Service and who grew up on a council estate! A people to worry


about public services, they worry about the economy and what will


happen to their taxes. I do not think they do worry about


constitutional issues in the way politicians do. I am happy with my


agenda and I think it is one people broadly agree with. Dr Fox, thank


you very much. Just then, does he speak for you? He makes some very


interesting points. You are reminded what the priorities are in


the conference. We all have different priorities. Liam has to


acknowledge we did not win the election outright. It is a


coalition. We all have to compromise on some issues. By and


large, we have been working very well with a were coalition partners.


What about this talk of a metropolitan elite? I think if you


ask any MP if they consider themselves to be in touch with the


public, they would say that they are. When you represent a marginal


seat, you are very conscious about the priorities of the people you


represent. How popular with the agenda be -- how popular would the


agenda be? I am economically on the bright, socially on the left. I am


not a member of any pressure groups within the party. I am quite


relaxed about individuals putting forward their ideas. But it is a


meeting of mind and finding compromises. You share government


benches with Liam Fox. He is towards the right of the party. Are


you comfortable with that as a man towards the left of the Lib Dems?


think we should listen to people in local communities, and that was


interesting when he said that. Independent political parties need


to develop their policies. Liberal Democrats are doing that, the


Tories are doing that, Labour and others are doing it. I agree with


that. Two political parties had to come together given a collection


circumstances. I am comfortable working alongside our coalition


colleagues on the agenda we have, which is be dominated do with the


economic mess this country is in. He does not mean I have suddenly


become a Tory! -- it does not mean. The proposal of an extra �10


billion in cuts, what about that? There will be a lot of discussions


on that. We have got a situation where our welfare packages are a


third of government expenditure. It has ballooned in recent years, and


we must address that. You have your endorsing Policies. If you look at


the number of private sector jobs that are being created, it is quite


phenomenal. If you look at the infrastructure developments, they


ran lots of things. -- there are lots of things. If you look at what


we are achieving in the creative economy, we are beginning to lead


there. We know how difficult it is, and that is why we have to take


tough decisions. We must crack on. The coalition are promising that


council tax will be frozen again. That would leave local authorities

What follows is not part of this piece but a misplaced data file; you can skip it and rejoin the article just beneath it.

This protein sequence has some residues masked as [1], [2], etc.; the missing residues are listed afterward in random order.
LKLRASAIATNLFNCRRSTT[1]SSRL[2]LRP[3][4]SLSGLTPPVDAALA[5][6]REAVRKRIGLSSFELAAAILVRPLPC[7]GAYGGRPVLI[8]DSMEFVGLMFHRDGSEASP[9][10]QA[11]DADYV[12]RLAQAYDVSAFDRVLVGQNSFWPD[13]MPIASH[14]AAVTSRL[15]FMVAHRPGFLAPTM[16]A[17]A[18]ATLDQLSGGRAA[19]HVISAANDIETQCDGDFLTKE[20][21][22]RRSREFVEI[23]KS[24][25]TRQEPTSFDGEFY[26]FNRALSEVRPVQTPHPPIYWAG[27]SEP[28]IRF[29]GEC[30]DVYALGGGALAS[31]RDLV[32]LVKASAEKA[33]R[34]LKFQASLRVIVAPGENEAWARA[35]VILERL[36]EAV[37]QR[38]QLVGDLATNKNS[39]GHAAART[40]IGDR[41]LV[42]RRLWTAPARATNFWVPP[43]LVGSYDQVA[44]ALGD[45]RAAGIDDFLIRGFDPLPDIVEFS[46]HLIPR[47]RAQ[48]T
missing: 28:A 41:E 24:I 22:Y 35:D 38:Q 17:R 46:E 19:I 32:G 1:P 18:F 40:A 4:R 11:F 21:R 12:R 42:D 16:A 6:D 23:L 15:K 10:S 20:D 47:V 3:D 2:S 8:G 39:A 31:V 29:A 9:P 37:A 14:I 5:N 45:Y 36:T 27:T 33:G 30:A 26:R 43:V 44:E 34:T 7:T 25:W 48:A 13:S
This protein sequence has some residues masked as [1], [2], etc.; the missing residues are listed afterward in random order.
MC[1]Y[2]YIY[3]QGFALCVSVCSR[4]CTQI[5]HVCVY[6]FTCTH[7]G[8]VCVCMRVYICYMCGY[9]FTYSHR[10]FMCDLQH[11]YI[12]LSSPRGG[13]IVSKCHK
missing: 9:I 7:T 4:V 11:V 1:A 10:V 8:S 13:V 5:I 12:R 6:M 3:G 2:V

very short of cash. This is how democracy looks in Gloucestershire.


At its heart, the county council, then the six smaller district


councils. 320 councillors, over 6,000 employees, at a cost to the


taxpayer of over �463 million. But do we really need seven different


councils? Would warm super council do the job? This man thinks he can


make things simpler and is even prepared to sacrifice his job.


would say closer integration and joint working are somewhere along


the path to a unitary authority. If it can be shown that we can work


together on various topics, then why not make a formal decision to


join up completely, rather than maintain the overheads, separate


staff, working on the same subject in seven local-authority is?


his proposals have upset others, who say the current system ain't


broken. You can spend a lot of time talking about rearranging does deck


chairs. Actually, there are opportunities already where we can


work close and better together, get rid of duplication, act as a single


public sector team. How would it be if these seats were no longer


warmed by county councils, -- county councillors, but by a new


unitary councillors instead? think every council should look at


it and see what savings might be made. If you can get rid of the


tier of government, it has to be more efficient. That's the theory,


but councillors from Gloucestershire only need to travel


50 miles to see what happens when it is put into practice. In 2009,


will share lost a whole tier of local government. Out when the


borough and district councils, and the county council as well. It was


replaced by a super unitary authority. Three years on, I have


come to Chippenham, to find out whether people have noticed a


difference. Three years ago, when she got rid of his district and


borough councils and County Council, and replaced it with one authority.


Have you noticed any difference? Yes. What's the difference? It is


worse. North Wiltshire District Council represented the locality


much better. The until authority has been appalling. I personally


believe it has not been working. We had a few issues that came up last


year that needed support from our councils, and it physically was not


there to supporters and achieve what we wanted to achieve.


haven't noticed any difference. I was vaguely aware, yes. As a


taxpayer, it is meant to be better value for money. Have you seen a